Other methods have formerly been developed in order to overcome the drawbacks of photolithography. The main thrust has been to develop several maskless (or re-usable mask) techniques to direct-write metal lines and features on substrates. Such techniques include liquid metal ion sources, liquid metal cluster sources, laser direct-write, chemical vapor deposition, ink jet printing, offset printing, palladium activated plating, and electron-beam enhanced deposition. These techniques have matured into relatively reliable processes. However, at present, none of these techniques have been widely accepted for manufacturing. Drawbacks arising from these techniques include low throughput, poor adhesion, high resistivity, high contact resistance, and poor resolution. Furthermore, the low deposition rates inherent in direct-write limit its usage to specific applications such as repair and fabrication of very thin lines (0.1 to 1 microns thick). But current multi chip modules typically require thick metal lines (on the order of 5 to 10 microns) and thus current state-of-the-art direct-write techniques can not form such lines in a practical manner.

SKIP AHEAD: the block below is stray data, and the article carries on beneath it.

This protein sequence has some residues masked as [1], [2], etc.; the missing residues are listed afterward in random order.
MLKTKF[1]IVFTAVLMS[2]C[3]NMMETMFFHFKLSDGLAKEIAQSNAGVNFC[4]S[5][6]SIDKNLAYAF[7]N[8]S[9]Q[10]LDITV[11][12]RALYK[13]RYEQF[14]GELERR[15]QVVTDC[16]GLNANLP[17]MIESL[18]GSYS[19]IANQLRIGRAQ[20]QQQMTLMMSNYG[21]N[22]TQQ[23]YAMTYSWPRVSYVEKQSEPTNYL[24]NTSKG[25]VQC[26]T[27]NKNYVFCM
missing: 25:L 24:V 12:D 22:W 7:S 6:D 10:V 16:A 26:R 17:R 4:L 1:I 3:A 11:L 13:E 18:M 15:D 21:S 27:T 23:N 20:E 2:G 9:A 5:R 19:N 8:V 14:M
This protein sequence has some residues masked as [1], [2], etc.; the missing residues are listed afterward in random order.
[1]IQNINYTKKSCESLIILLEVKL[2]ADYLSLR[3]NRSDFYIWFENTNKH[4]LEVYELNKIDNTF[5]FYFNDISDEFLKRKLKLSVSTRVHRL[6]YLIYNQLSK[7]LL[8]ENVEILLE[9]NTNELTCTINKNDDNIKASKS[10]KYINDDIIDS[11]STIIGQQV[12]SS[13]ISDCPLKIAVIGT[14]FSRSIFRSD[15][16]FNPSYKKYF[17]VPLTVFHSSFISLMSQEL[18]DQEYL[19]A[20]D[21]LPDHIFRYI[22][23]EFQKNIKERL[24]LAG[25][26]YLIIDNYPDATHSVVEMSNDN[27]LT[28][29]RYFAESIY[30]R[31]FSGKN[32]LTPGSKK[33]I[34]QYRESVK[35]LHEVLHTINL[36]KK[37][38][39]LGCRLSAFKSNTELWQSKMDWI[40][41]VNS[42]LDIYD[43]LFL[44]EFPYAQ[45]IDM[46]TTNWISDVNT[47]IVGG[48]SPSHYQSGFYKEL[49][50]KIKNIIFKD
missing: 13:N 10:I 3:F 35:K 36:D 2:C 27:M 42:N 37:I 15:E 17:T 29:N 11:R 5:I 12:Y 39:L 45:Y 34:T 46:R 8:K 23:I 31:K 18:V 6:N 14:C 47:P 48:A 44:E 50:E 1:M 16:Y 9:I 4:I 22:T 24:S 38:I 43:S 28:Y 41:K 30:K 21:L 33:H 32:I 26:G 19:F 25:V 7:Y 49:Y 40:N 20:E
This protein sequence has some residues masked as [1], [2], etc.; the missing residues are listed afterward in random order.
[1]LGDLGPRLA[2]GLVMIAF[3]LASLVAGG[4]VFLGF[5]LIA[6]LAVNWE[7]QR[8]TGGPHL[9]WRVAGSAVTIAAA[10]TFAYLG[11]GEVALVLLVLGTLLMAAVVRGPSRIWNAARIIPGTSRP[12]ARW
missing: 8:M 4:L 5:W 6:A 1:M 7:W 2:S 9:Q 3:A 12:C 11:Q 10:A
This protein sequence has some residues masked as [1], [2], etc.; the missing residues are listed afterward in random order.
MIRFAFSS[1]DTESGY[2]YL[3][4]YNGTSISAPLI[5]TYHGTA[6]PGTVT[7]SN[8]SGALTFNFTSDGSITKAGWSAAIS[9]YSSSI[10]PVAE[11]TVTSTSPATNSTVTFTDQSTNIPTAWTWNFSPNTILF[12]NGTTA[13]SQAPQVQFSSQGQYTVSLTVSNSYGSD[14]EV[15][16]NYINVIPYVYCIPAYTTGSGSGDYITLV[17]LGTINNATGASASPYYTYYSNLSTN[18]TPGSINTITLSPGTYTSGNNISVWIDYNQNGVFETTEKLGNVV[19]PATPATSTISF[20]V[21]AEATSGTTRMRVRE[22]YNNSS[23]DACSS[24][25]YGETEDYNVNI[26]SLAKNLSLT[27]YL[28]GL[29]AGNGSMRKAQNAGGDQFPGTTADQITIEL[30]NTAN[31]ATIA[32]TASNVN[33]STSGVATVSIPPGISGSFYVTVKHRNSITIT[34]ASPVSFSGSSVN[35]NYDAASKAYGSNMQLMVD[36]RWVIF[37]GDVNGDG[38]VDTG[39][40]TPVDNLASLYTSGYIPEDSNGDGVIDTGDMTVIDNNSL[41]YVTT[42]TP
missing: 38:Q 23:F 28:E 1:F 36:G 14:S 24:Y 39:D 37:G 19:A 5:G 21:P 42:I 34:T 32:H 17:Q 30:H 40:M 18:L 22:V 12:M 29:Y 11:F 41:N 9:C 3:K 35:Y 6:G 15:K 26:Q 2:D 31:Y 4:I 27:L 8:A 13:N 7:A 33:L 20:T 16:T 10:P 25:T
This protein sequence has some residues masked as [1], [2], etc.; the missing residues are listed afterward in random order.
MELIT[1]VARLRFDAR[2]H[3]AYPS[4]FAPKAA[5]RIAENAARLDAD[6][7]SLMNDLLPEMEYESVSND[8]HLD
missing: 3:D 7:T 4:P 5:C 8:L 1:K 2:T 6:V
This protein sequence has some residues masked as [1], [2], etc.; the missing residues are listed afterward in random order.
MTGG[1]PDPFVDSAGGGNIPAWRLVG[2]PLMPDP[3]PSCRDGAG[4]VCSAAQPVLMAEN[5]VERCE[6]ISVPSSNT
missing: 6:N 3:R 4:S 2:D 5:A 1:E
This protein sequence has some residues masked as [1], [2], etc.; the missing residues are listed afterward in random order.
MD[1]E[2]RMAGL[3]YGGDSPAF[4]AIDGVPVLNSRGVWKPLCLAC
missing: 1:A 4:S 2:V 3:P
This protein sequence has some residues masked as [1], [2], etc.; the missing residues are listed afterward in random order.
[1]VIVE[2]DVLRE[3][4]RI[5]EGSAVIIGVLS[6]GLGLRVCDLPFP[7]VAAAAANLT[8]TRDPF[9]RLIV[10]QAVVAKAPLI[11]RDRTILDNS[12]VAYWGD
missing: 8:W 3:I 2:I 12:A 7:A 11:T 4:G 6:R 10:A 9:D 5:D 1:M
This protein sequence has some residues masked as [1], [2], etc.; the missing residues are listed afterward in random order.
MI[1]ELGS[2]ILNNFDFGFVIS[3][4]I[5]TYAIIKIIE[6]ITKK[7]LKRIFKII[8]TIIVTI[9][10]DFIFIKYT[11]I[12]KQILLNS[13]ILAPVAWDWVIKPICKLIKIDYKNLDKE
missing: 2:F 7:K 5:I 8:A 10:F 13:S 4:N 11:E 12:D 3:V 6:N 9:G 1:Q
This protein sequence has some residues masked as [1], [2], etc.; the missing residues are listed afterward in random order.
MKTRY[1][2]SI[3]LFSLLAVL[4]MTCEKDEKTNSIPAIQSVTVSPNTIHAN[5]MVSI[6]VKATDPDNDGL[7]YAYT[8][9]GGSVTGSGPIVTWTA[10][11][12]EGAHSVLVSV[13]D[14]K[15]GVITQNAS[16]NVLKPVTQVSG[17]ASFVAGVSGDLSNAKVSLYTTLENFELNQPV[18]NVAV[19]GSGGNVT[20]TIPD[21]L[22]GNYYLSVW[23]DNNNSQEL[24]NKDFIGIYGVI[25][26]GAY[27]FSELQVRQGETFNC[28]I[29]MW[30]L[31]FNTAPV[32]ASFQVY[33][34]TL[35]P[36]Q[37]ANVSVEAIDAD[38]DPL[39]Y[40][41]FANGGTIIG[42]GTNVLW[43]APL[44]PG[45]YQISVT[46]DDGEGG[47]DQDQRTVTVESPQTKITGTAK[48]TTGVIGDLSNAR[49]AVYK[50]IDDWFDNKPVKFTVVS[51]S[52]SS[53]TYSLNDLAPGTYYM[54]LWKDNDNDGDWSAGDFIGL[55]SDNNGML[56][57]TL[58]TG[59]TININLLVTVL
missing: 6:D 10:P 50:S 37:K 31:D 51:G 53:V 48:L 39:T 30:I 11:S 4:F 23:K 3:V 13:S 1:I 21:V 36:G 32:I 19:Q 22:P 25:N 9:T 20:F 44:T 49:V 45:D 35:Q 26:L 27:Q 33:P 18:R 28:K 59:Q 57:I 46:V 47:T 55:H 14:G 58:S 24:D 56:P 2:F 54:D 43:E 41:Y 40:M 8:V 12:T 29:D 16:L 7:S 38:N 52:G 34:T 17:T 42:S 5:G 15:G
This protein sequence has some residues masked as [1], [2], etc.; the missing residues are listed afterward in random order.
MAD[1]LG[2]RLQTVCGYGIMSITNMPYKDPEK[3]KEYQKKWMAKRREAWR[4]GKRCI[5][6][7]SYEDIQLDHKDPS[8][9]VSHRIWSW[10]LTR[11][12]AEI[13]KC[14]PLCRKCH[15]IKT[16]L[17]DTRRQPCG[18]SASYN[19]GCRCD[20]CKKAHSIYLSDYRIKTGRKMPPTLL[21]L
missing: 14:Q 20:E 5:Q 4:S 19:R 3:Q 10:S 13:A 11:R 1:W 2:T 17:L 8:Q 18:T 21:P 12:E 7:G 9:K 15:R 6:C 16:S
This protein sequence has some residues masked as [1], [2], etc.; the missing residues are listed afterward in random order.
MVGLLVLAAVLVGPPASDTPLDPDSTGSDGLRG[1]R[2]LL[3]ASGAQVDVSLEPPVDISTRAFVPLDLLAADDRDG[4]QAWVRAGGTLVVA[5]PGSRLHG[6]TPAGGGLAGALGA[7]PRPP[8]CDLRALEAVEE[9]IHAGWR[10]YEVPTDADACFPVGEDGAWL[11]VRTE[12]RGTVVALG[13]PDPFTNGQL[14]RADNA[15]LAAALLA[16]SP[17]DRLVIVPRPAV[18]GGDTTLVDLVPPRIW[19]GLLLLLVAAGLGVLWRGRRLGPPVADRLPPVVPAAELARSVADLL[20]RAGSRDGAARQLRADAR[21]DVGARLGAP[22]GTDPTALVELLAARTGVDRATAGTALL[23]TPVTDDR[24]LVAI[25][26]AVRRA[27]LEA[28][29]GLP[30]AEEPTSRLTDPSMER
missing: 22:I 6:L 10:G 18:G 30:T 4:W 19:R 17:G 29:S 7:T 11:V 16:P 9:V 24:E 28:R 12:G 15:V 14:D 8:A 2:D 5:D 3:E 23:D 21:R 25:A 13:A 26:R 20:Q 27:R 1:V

The use of direct-write to form a mask for patterning metal lines has been described in U.S. Pat. No. 4,612,085 by Jelks et al. (hereinafter the '085). More particularly, the '085 describes a method of forming a molybdenum oxide plasma etch mask by selective pyrolytic photochemical decomposition on either a metal or dielectric surface. The process of the '085 is well suited for fabricating 0.5 to 1 micron thick features but unsuitable for fabricating 5 to 10 micron features for several reasons. First, the dry etch rate for most conductive metals of interest is so small as to nearly equal the dry etch rate for the mask. For instance, suppose 10 micron thick lines of copper (normally the conductive metal of choice) are desired. A mask approximately 10 microns thick becomes necessary to prevent erosion before the copper is patterned. But, as previously mentioned, direct-write of a 10 micron pattern (mask or metal line) is prohibitively time consuming. Furthermore, a wet etch is unsuitable for patterning metal lines with dimensions on the order of a few microns since isotropic undercutting would deform if not destroy the lines. Second, direct-write of a mask by the pyrolytic photochemical decomposition, as described in the '085, causes the mask features to grow laterally on each side as the thickness of the mask increases. This limits the aspect ratio of the mask openings (height/width) to 0.5. Third, pyrolytic photochemical decomposition suffers from inaccurate deposition placement due to scattered light. And fourth, deposition on the viewport through which the substrate is illuminated causes the process to be unreliable.